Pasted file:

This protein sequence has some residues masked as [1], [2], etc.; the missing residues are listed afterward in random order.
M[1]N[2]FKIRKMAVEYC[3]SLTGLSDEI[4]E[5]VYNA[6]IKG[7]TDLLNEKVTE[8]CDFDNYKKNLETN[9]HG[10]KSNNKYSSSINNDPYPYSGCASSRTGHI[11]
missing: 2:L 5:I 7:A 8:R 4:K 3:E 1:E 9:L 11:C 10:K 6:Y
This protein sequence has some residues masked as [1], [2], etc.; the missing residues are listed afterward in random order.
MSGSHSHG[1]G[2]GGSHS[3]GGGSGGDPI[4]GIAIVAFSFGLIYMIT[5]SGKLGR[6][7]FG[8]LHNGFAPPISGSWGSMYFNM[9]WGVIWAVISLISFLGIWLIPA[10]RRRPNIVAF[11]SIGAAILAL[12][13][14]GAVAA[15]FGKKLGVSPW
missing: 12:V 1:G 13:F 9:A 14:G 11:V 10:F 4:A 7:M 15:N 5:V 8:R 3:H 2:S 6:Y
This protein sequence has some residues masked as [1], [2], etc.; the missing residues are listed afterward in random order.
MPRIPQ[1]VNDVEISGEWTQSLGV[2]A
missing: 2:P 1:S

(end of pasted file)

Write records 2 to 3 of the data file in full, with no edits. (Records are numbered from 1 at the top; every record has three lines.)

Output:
This protein sequence has some residues masked as [1], [2], etc.; the missing residues are listed afterward in random order.
MSGSHSHG[1]G[2]GGSHS[3]GGGSGGDPI[4]GIAIVAFSFGLIYMIT[5]SGKLGR[6][7]FG[8]LHNGFAPPISGSWGSMYFNM[9]WGVIWAVISLISFLGIWLIPA[10]RRRPNIVAF[11]SIGAAILAL[12][13][14]GAVAA[15]FGKKLGVSPW
missing: 12:V 1:G 13:F 9:A 14:G 11:V 10:F 4:A 7:M 15:N 5:V 8:R 3:H 2:S 6:Y
This protein sequence has some residues masked as [1], [2], etc.; the missing residues are listed afterward in random order.
MPRIPQ[1]VNDVEISGEWTQSLGV[2]A
missing: 2:P 1:S